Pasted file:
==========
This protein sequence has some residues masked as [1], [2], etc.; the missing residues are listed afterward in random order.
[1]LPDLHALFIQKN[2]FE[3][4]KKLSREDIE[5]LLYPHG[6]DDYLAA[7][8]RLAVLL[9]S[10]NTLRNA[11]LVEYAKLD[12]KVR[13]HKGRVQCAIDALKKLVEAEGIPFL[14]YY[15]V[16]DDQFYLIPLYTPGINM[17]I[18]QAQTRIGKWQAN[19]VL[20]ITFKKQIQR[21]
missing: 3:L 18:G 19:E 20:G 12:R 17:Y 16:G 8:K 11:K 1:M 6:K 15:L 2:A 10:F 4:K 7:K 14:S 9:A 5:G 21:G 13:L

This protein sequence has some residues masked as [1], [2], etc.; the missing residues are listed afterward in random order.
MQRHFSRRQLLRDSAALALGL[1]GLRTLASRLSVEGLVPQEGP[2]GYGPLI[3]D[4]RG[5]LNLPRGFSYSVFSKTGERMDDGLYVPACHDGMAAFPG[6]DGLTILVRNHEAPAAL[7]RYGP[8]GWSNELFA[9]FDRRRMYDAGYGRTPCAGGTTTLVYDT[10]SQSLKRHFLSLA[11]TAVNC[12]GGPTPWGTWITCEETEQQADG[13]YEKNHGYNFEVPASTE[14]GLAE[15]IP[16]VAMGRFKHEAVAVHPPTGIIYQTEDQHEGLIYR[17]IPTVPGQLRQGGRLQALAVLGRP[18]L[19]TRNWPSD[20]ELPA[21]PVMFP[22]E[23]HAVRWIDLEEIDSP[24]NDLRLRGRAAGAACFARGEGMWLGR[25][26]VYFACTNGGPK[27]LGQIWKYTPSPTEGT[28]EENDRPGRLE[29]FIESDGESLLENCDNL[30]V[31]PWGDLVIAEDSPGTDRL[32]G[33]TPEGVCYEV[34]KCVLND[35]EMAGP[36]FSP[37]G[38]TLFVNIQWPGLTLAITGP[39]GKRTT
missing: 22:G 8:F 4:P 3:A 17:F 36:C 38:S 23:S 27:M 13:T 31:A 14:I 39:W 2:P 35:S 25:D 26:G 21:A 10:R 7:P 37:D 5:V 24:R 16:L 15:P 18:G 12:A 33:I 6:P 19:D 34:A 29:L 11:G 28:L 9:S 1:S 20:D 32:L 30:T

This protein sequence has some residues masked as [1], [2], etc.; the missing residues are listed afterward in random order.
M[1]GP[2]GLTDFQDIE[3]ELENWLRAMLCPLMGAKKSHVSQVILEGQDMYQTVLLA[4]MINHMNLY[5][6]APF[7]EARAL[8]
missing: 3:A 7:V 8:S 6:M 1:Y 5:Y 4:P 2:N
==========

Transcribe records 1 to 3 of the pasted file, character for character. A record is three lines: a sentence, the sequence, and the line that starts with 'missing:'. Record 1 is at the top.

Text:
This protein sequence has some residues masked as [1], [2], etc.; the missing residues are listed afterward in random order.
[1]LPDLHALFIQKN[2]FE[3][4]KKLSREDIE[5]LLYPHG[6]DDYLAA[7][8]RLAVLL[9]S[10]NTLRNA[11]LVEYAKLD[12]KVR[13]HKGRVQCAIDALKKLVEAEGIPFL[14]YY[15]V[16]DDQFYLIPLYTPGINM[17]I[18]QAQTRIGKWQAN[19]VL[20]ITFKKQIQR[21]
missing: 3:L 18:G 19:E 20:G 12:R 17:Y 16:G 8:K 11:K 1:M 6:K 15:L 2:A 10:F 4:K 7:K 14:S 9:A 5:G 21:G 13:L

This protein sequence has some residues masked as [1], [2], etc.; the missing residues are listed afterward in random order.
MQRHFSRRQLLRDSAALALGL[1]GLRTLASRLSVEGLVPQEGP[2]GYGPLI[3]D[4]RG[5]LNLPRGFSYSVFSKTGERMDDGLYVPACHDGMAAFPG[6]DGLTILVRNHEAPAAL[7]RYGP[8]GWSNELFA[9]FDRRRMYDAGYGRTPCAGGTTTLVYDT[10]SQSLKRHFLSLA[11]TAVNC[12]GGPTPWGTWITCEETEQQADG[13]YEKNHGYNFEVPASTE[14]GLAE[15]IP[16]VAMGRFKHEAVAVHPPTGIIYQTEDQHEGLIYR[17]IPTVPGQLRQGGRLQALAVLGRP[18]L[19]TRNWPSD[20]ELPA[21]PVMFP[22]E[23]HAVRWIDLEEIDSP[24]NDLRLRGRAAGAACFARGEGMWLGR[25][26]VYFACTNGGPK[27]LGQIWKYTPSPTEGT[28]EENDRPGRLE[29]FIESDGESLLENCDNL[30]V[31]PWGDLVIAEDSPGTDRL[32]G[33]TPEGVCYEV[34]KCVLND[35]EMAGP[36]FSP[37]G[38]TLFVNIQWPGLTLAITGP[39]GKRTT
missing: 22:G 8:F 4:P 3:A 17:F 36:C 38:S 23:S 27:M 13:T 31:A 14:I 39:W 2:P 35:S 25:D 26:G 21:A 10:R 7:P 37:D 5:V 24:R 16:L 15:P 18:G 12:A 33:I 6:P 19:D 34:A 29:L 11:G 28:L 9:S 1:S 20:D 32:L 30:T

This protein sequence has some residues masked as [1], [2], etc.; the missing residues are listed afterward in random order.
M[1]GP[2]GLTDFQDIE[3]ELENWLRAMLCPLMGAKKSHVSQVILEGQDMYQTVLLA[4]MINHMNLY[5][6]APF[7]EARAL[8]
missing: 3:A 7:V 8:S 6:M 1:Y 5:Y 4:P 2:N